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A moose coming our way and other adventures

June 4

 Adventure is worthwhile
— Aristotle

The coast off in Gros Morne National Park in Canada.
The coast off in Gros Morne National Park in Canada.

 My wife Jane and I love to hike.  One of the goals of the sabbatical is to hike 200 miles, about the distance from the Quad Cities to St. Louis, as the crow flies.  The great thing about hiking is that you never know what’s around the next corner.

We started our hiking in the Maritime National Parks of Canada.  At Fundy National Park in New Brunswick, we hiked to the shores of the Bay of Fundy, where low tide is 30 feet below high tide, leaving boats stranded in the mud.  At Terra Nova National Park in Newfoundland, we discovered peat bogs and the fascinating plants they support – including the insect-eating pitcher plant.  And in Gros Morne National Park, arguably the most interesting of the Canadian National Parks, we hiked through four different habitat zones – alpine, subalpine, boreal forest and coastal forest – all during one afternoon. We emerged from the damp forest to a stunningly beautiful coast with the surf crashing on rocky sea stacks.

But you never know what to expect.  On one trail in Gros Morne National Park, we were hiking on a long boardwalk spanning a peat moss bog, on our way to Bakers Brook Falls. A big moose was browsing right by the trail.  I grabbed my camera and got some great pictures.  But soon the moose started to do a little “hiking” of its own… straight down the boardwalk, and right toward us.  Moose are afraid of people, aren’t they?  He will head off the board walk, won’t he?  He wasn’t and he didn’t.  So I jumped off the boardwalk into the bog, sinking a foot deep into the mud.  I grabbed for a nearby tree, but pulled it over with my 200-pound frame.  The moose watched curiously. He must have taken pity on me, because he turned and trotted off into the woods.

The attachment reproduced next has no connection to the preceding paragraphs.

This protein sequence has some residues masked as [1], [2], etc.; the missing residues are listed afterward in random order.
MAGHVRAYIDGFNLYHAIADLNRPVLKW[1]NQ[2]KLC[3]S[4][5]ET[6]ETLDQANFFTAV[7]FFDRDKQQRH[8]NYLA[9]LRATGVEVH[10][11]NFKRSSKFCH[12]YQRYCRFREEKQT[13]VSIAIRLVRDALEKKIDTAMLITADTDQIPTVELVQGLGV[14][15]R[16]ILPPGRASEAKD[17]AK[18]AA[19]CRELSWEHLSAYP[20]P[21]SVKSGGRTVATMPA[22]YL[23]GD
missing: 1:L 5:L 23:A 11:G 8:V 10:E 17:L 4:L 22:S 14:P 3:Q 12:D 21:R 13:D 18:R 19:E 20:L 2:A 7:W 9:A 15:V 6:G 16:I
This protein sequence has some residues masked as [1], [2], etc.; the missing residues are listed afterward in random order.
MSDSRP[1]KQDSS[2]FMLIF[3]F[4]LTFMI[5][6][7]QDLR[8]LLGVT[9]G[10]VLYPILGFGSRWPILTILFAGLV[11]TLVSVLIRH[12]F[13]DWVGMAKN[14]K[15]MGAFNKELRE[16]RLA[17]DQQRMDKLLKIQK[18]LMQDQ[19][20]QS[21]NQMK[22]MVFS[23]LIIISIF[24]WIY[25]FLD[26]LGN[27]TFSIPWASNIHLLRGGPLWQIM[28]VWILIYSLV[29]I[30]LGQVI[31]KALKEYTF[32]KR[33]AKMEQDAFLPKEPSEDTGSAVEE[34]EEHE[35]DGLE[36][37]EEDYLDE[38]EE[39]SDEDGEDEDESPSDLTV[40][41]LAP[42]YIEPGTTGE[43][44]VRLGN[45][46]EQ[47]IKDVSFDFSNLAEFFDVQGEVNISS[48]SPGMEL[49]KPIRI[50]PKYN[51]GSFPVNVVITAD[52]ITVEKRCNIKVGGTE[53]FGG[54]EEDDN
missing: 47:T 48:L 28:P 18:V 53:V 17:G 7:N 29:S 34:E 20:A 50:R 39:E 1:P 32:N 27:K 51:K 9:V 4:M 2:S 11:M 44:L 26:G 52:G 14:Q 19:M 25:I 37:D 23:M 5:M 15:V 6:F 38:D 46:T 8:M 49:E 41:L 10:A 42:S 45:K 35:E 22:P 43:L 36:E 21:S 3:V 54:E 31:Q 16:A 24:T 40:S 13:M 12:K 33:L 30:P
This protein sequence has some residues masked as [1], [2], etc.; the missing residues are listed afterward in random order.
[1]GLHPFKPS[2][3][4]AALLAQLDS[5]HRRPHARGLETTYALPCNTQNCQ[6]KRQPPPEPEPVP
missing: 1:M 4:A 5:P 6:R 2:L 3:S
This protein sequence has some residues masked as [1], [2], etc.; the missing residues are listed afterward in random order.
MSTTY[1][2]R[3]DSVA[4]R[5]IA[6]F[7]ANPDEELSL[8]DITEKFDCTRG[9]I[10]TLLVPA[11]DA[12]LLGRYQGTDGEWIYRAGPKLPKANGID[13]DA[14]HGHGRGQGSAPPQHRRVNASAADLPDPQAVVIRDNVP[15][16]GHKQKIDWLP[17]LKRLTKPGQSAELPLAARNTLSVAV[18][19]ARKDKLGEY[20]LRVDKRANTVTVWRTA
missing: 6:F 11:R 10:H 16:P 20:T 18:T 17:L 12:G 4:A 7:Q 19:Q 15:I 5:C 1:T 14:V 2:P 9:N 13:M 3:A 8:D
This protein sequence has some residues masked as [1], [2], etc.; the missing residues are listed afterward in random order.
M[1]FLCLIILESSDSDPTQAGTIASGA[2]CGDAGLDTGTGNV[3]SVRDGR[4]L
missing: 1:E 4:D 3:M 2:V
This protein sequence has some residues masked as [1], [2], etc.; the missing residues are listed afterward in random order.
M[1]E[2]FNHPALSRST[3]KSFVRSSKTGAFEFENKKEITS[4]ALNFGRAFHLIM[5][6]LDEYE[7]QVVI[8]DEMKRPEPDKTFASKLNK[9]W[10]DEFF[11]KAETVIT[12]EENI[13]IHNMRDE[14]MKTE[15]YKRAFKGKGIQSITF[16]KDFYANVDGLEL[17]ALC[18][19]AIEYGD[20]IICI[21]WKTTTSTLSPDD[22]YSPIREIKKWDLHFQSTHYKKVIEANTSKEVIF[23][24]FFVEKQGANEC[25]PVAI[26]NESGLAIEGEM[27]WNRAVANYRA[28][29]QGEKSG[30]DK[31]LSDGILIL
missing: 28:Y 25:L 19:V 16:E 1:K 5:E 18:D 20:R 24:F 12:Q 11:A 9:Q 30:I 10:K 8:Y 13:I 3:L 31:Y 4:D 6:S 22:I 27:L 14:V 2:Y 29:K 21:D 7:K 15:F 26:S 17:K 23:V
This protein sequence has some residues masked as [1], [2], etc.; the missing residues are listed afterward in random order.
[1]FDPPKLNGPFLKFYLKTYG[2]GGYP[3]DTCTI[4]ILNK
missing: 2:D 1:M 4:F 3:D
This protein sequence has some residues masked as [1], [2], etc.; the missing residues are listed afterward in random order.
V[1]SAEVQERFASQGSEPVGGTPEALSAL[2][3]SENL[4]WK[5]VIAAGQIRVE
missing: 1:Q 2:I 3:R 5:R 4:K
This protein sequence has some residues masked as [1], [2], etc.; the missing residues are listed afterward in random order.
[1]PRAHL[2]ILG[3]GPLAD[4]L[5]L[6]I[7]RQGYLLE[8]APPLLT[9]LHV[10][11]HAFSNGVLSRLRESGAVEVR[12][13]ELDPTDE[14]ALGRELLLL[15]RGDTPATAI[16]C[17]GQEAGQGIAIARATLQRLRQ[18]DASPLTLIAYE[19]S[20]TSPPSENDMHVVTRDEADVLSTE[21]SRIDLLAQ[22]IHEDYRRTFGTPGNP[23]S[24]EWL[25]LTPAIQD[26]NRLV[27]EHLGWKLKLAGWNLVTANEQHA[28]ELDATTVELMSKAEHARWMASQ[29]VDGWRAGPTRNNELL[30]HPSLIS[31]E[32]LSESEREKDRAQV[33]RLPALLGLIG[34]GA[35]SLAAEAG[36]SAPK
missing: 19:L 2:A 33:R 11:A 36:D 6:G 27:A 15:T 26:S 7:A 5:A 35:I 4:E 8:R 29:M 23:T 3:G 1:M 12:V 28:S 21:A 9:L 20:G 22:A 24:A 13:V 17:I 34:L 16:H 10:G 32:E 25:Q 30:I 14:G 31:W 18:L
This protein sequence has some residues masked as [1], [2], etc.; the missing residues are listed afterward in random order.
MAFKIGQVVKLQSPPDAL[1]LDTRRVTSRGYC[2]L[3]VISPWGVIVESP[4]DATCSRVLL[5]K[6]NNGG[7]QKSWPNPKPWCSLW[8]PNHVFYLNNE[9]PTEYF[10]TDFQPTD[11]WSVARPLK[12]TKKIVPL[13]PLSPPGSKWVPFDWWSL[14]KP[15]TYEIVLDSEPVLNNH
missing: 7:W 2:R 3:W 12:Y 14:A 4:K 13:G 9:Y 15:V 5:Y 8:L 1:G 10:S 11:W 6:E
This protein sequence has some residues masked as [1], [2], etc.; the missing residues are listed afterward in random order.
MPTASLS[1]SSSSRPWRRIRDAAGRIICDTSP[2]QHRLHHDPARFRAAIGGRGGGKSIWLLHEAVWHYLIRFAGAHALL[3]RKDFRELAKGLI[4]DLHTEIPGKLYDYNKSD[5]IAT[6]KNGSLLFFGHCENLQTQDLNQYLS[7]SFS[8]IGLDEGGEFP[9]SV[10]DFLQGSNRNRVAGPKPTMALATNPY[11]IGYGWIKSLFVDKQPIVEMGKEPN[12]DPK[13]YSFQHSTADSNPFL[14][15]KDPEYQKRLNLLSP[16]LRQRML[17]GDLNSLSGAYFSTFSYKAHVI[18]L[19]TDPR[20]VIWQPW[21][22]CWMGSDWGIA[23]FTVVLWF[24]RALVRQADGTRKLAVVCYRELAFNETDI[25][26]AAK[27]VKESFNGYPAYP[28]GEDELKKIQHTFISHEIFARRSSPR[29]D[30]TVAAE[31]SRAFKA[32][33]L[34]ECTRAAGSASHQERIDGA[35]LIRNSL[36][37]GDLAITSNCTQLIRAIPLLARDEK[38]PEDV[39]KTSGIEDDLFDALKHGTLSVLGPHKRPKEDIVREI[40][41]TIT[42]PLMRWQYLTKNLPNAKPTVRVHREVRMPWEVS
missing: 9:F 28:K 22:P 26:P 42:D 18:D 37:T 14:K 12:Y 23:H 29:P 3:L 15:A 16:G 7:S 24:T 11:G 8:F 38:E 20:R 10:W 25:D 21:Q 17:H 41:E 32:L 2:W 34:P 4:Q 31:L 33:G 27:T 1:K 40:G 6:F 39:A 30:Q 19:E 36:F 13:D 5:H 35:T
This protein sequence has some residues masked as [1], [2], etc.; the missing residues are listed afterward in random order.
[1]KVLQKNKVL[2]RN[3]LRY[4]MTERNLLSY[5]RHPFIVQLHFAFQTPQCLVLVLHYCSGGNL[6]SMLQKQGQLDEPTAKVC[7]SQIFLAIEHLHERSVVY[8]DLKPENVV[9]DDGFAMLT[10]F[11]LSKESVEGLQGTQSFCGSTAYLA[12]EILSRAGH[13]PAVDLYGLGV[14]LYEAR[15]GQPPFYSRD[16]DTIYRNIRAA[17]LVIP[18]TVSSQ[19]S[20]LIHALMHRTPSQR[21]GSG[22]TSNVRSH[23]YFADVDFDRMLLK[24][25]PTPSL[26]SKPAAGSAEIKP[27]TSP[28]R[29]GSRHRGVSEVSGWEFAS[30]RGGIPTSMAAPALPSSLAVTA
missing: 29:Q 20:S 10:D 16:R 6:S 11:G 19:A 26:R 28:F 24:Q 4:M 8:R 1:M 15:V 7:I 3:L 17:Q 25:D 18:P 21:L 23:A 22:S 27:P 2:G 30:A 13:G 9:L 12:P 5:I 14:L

After struggling through the bog back to the boardwalk, I could not help but think about what Aristotle said: Adventure is worthwhile, if for nothing more than creating lasting memories.


(See also Jane Bahls’ Arctic Adventures)

One Response to “A moose coming our way and other adventures”

  1. Dear Steve,
    You’ve found yourself in a variety of tricky situations–but confronting a moose on a boardwalk over a bog seems unrivaled. Just think about that the next time you’re faced with cranky faculty or a board member.

    I’m enjoying my sabbatical too, still working on a book, and was suddenly asked to teach a poetry class for the summer in addition to the one I had agreed to teach earlier at the University here.

    This morning we saw five elk grazing on the mountainside–just across from our front porch. I’m loving our home here in Ravalli more and more and hope you and Jane will visit us some day soon–if nothing else to stroll through the panoramic wedding garden Gene’s planted for me. We plan to make use of that garden, officially, on June 28, Thurs., after I finish teaching here. Aristotle is right–adventure IS worthwhile! Take care.

    All Kind Thoughts,

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